The Owner-Builder Network

Stacking Green

Ho Chi Minh City Vietnam – Vo Trong Nghia

Built:  2011
Area:  250m2 (2,700 sq ft)

Vo Trong Nghia is unquestionably one of the world’s great architects.  After studying architecture in Vietnam, he was chosen for a prime scholarship in Japan where he worked for some years with that country’s leading architects on major commercial, industrial and high-rise residential developments.  Eschewing fame and fortune, he returned to where his heart lay – Vietnam.  His focus has been on green design and construction, often using bamboo.

Stacking Green

The home shown here, although concrete, brick and iron, meets any standard of ‘green’.  Twelve vertical gardens front and rear and a roof garden separate the owners from the outside world, offering a filtered light and cooling shade in an otherwise tropical climate.

The home sits on a site just 4 metres wide by 20 metres deep, a lot size that is apparently very common in Vietnam.  The houses built on these sites are colloquially known as ‘tube houses”.  Here are the architect’s notes:

Whoever wanders around Saigon, a chaotic city with the highest density of population in the world, can easily find flower-pots cramped and displayed here and there all around the streets. This interesting custom has formed the character of Saigon over a long period of time and Saigonese love their life with a large variety of tropical plants and flowers in their balconies, courtyards and streets.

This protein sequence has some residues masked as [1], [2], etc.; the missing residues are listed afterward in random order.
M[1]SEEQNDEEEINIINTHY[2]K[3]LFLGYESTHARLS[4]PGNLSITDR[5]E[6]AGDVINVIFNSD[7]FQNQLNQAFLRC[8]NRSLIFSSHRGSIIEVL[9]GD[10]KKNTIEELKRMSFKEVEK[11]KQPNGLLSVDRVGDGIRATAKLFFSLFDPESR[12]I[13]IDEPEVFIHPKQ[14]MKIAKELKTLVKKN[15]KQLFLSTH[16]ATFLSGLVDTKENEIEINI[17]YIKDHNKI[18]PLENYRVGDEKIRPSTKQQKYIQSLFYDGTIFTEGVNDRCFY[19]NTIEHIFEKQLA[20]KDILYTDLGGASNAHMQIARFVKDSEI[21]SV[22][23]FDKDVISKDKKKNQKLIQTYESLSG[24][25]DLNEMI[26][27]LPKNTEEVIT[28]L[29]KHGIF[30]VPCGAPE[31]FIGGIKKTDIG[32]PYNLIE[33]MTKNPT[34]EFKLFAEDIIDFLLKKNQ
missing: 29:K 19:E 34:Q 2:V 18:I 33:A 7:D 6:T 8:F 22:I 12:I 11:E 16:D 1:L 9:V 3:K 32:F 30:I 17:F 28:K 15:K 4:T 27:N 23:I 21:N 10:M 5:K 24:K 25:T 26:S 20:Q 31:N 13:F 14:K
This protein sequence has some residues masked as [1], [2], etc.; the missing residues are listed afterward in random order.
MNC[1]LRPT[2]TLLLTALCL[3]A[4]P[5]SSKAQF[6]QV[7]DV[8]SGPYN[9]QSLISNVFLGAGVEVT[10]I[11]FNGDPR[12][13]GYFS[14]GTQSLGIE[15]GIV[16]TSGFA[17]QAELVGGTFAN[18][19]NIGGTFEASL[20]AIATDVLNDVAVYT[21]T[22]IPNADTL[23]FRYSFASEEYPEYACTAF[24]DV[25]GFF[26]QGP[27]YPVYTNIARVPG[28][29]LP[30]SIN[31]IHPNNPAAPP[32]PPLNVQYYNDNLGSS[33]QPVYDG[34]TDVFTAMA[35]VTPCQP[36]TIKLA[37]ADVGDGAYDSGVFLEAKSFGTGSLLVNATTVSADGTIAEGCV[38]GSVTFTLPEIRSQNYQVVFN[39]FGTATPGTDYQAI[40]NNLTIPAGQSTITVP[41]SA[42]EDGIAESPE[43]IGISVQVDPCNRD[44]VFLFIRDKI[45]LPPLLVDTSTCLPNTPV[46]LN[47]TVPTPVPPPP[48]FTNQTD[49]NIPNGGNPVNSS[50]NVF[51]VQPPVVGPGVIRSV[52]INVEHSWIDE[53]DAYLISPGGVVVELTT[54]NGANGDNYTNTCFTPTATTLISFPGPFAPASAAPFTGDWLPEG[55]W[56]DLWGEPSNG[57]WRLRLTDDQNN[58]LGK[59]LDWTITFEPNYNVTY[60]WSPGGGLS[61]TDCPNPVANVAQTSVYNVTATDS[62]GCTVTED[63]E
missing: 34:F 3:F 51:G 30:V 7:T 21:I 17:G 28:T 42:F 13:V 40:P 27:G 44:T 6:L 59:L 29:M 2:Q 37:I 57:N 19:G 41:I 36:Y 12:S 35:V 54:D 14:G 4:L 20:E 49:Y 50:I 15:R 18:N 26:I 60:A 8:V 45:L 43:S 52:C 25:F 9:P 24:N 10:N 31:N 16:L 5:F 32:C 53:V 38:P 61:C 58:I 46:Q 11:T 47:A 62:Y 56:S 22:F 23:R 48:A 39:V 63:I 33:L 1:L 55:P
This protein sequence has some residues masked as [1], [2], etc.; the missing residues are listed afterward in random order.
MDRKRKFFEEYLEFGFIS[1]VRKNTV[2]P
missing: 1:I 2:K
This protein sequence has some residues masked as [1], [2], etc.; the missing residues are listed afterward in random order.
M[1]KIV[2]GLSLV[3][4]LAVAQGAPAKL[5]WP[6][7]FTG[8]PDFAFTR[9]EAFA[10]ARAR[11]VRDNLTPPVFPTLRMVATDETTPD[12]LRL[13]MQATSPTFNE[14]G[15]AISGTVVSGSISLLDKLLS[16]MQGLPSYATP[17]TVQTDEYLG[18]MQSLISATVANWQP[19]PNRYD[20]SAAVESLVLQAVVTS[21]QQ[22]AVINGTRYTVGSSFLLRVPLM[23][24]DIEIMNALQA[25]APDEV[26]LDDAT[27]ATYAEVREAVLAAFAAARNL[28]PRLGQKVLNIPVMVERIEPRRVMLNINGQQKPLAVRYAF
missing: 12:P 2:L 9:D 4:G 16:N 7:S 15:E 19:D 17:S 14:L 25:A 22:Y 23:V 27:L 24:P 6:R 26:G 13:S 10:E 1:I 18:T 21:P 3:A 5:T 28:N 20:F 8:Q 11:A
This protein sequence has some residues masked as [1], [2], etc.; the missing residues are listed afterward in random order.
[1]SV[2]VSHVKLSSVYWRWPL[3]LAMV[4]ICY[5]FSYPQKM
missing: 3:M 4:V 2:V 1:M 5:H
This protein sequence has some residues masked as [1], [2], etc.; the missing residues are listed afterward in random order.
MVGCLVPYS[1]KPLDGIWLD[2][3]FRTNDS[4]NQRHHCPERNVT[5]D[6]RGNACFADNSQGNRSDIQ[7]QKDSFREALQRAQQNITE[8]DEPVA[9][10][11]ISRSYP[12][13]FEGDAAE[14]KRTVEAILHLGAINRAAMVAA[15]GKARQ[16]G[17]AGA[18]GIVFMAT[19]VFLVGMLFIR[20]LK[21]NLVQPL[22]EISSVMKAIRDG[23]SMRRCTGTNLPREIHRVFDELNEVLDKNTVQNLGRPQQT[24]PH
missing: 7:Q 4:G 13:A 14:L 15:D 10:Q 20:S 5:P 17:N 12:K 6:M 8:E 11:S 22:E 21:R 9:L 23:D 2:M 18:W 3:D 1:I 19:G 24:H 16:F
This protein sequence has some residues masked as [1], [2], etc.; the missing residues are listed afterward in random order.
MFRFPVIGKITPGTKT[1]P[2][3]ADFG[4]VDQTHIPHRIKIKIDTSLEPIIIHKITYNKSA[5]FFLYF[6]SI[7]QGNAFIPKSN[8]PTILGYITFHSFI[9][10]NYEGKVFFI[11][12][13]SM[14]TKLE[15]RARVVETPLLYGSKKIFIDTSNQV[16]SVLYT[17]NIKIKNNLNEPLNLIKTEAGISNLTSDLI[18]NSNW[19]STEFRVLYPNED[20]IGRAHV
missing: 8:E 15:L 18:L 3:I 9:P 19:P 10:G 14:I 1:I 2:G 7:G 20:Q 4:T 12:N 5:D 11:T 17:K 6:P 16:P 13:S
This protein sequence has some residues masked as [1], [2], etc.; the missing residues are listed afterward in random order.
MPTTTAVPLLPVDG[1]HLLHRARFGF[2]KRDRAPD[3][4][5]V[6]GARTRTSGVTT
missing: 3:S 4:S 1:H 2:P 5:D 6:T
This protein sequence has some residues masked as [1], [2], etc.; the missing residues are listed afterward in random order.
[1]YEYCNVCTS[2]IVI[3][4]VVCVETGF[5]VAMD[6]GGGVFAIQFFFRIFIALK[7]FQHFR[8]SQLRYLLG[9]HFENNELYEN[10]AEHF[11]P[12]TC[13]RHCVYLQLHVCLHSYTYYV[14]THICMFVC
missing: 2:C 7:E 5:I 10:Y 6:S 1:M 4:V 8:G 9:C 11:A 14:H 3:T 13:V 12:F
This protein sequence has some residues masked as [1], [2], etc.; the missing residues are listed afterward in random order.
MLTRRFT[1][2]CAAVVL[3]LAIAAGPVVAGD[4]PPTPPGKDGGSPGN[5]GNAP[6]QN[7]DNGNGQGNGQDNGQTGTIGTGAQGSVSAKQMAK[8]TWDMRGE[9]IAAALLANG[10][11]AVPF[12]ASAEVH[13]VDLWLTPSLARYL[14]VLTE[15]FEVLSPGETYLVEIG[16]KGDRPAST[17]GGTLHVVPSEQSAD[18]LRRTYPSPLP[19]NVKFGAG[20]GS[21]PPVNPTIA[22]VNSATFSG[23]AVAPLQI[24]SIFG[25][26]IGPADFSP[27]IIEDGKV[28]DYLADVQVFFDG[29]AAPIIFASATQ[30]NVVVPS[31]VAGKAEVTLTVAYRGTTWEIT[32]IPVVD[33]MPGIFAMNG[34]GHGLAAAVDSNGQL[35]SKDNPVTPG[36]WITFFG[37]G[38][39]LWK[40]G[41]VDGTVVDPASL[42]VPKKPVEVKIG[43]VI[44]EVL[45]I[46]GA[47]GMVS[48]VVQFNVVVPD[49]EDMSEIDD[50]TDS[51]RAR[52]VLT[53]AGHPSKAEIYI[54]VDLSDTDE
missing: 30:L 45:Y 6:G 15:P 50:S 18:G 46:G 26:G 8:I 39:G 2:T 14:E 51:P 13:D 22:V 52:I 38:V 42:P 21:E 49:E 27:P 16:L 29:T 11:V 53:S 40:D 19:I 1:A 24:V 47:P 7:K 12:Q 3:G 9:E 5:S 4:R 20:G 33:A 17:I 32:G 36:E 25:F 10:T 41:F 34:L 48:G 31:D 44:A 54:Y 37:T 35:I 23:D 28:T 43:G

The house, designed for a thirty-year-old couple and their mother, is a typical tube house constructed on the plot 4m wide and 20m deep. The front and back facades are entirely composed of layers of concrete planters cantilevered from two side walls. The distance between the planters and the height of the planters are adjusted according to the height of the plants, which varies from 25 cm to 40 cm. To water plants and for easy maintenance, we use the automatic irrigation pipes inside the planters. We named this tropical, unique and green house “Stacking Green” because its façades filled with vigorous and vital greenery.

The house structure is an RC frame structure widely used in Vietnam. The partition walls are very few in order to keep interior fluency and view of green façades from every point of the house. During the day we get the varying light with the time of day trimmed by the top-light in the centre. In the morning and the afternoon, the sunlight enters through the amount of leafs on both façades, creating beautiful shadow effects on the granite walls, which are composed of strictly stacked 2cm stones.

The green façade and roof top garden protect its inhabitants from the direct sunlight, street noise and pollution. Furthermore, natural ventilation through the façades and 2 top-lights allow this house to save a big energy in a harsh climate in Saigon.

Concerning these ecological approaches, we referred a lot to the bioclimatic principles of traditional Vietnamese courtyard house. In this chaotic city, we defined the full variety of surrounding greenery as a context of Saigon and applied to the main concept of this house.

Although the Saigon townscape is getting uniformed and boring under the influence of the furious urban sprawl of recent years, we intended this house to inspire people to re-define and re-increase the greenery as the character of this city. “Stacking Green” is just one small house, but it is generated from the context of Saigon. We hope that “Stacking Green” makes Saigon become more distinguished and fascinating with much more tropical greenery in the future.

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Another beautiful work by this architect is The Wind and Water Café


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